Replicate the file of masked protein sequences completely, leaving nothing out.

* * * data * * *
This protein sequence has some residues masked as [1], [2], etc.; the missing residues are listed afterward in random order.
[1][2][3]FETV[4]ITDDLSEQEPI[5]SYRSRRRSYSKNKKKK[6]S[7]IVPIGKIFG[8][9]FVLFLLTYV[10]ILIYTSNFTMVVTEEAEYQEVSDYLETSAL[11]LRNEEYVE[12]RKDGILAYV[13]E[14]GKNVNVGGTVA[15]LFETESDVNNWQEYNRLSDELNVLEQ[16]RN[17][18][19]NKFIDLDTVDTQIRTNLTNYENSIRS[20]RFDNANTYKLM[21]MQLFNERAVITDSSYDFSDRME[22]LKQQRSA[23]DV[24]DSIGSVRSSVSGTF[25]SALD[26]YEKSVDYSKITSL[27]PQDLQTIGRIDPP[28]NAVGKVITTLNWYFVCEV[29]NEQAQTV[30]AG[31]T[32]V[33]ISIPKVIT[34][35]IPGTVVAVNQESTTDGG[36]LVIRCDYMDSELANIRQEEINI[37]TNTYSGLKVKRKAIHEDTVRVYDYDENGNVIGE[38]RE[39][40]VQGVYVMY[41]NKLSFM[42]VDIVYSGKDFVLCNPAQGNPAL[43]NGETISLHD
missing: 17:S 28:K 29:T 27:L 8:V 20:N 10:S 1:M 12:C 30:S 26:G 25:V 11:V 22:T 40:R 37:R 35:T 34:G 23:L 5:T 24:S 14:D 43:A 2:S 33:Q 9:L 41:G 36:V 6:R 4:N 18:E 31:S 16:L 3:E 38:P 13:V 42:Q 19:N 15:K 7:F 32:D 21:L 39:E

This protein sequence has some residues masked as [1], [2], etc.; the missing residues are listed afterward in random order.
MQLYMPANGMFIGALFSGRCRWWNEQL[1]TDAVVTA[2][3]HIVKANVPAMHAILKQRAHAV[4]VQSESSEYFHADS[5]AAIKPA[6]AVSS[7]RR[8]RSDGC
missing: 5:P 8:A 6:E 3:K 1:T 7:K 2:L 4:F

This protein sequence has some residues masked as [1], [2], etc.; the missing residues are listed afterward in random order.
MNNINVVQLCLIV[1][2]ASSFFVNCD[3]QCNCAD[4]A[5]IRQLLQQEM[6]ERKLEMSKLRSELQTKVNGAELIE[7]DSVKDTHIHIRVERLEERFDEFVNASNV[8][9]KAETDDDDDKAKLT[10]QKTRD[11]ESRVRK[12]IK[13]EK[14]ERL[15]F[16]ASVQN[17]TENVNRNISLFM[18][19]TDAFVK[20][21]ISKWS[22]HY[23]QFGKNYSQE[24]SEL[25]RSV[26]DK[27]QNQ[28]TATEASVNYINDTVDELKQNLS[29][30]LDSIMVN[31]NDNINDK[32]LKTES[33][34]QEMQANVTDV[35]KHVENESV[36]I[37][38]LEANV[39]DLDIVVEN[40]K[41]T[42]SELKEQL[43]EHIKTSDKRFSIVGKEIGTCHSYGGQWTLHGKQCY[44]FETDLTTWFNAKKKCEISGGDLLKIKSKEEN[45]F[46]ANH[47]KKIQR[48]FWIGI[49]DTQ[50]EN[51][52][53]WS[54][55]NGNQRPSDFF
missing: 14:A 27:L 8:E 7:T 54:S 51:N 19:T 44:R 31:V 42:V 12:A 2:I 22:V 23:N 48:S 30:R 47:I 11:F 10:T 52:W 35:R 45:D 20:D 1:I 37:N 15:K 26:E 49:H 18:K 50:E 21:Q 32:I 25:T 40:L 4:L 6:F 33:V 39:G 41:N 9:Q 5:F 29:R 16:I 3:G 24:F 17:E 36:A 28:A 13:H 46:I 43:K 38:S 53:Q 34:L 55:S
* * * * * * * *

This protein sequence has some residues masked as [1], [2], etc.; the missing residues are listed afterward in random order.
[1][2][3]FETV[4]ITDDLSEQEPI[5]SYRSRRRSYSKNKKKK[6]S[7]IVPIGKIFG[8][9]FVLFLLTYV[10]ILIYTSNFTMVVTEEAEYQEVSDYLETSAL[11]LRNEEYVE[12]RKDGILAYV[13]E[14]GKNVNVGGTVA[15]LFETESDVNNWQEYNRLSDELNVLEQ[16]RN[17][18][19]NKFIDLDTVDTQIRTNLTNYENSIRS[20]RFDNANTYKLM[21]MQLFNERAVITDSSYDFSDRME[22]LKQQRSA[23]DV[24]DSIGSVRSSVSGTF[25]SALD[26]YEKSVDYSKITSL[27]PQDLQTIGRIDPP[28]NAVGKVITTLNWYFVCEV[29]NEQAQTV[30]AG[31]T[32]V[33]ISIPKVIT[34][35]IPGTVVAVNQESTTDGG[36]LVIRCDYMDSELANIRQEEINI[37]TNTYSGLKVKRKAIHEDTVRVYDYDENGNVIGE[38]RE[39][40]VQGVYVMY[41]NKLSFM[42]VDIVYSGKDFVLCNPAQGNPAL[43]NGETISLHD
missing: 17:S 28:K 29:T 27:L 8:V 20:N 10:S 1:M 12:C 30:S 26:G 25:V 11:V 22:T 40:R 37:R 35:T 34:G 23:L 5:T 24:S 14:D 43:A 2:S 33:Q 9:L 41:G 36:V 6:R 4:N 18:E 31:S 16:L 3:E 38:P 13:V 42:Q 19:N 15:K 7:F 32:D 21:L 39:E

This protein sequence has some residues masked as [1], [2], etc.; the missing residues are listed afterward in random order.
MQLYMPANGMFIGALFSGRCRWWNEQL[1]TDAVVTA[2][3]HIVKANVPAMHAILKQRAHAV[4]VQSESSEYFHADS[5]AAIKPA[6]AVSS[7]RR[8]RSDGC
missing: 5:P 8:A 6:E 3:K 1:T 7:K 2:L 4:F

This protein sequence has some residues masked as [1], [2], etc.; the missing residues are listed afterward in random order.
MNNINVVQLCLIV[1][2]ASSFFVNCD[3]QCNCAD[4]A[5]IRQLLQQEM[6]ERKLEMSKLRSELQTKVNGAELIE[7]DSVKDTHIHIRVERLEERFDEFVNASNV[8][9]KAETDDDDDKAKLT[10]QKTRD[11]ESRVRK[12]IK[13]EK[14]ERL[15]F[16]ASVQN[17]TENVNRNISLFM[18][19]TDAFVK[20][21]ISKWS[22]HY[23]QFGKNYSQE[24]SEL[25]RSV[26]DK[27]QNQ[28]TATEASVNYINDTVDELKQNLS[29][30]LDSIMVN[31]NDNINDK[32]LKTES[33][34]QEMQANVTDV[35]KHVENESV[36]I[37][38]LEANV[39]DLDIVVEN[40]K[41]T[42]SELKEQL[43]EHIKTSDKRFSIVGKEIGTCHSYGGQWTLHGKQCY[44]FETDLTTWFNAKKKCEISGGDLLKIKSKEEN[45]F[46]ANH[47]KKIQR[48]FWIGI[49]DTQ[50]EN[51][52][53]WS[54][55]NGNQRPSDFF
missing: 14:A 27:L 8:E 7:T 54:S 51:N 19:T 44:R 31:V 42:V 12:A 2:I 22:V 23:N 48:S 30:R 47:I 11:F 10:T 52:W 35:R 45:D 20:D 1:I 37:N 15:K 26:E 49:H 18:K 50:E 21:Q 32:I 25:T 40:L 4:L 6:F 33:V 39:G 41:N 9:Q 5:F 29:R 16:I 3:G 24:F 17:E 36:A 28:A 13:H 46:I 43:K 38:S 53:Q 34:L 55:S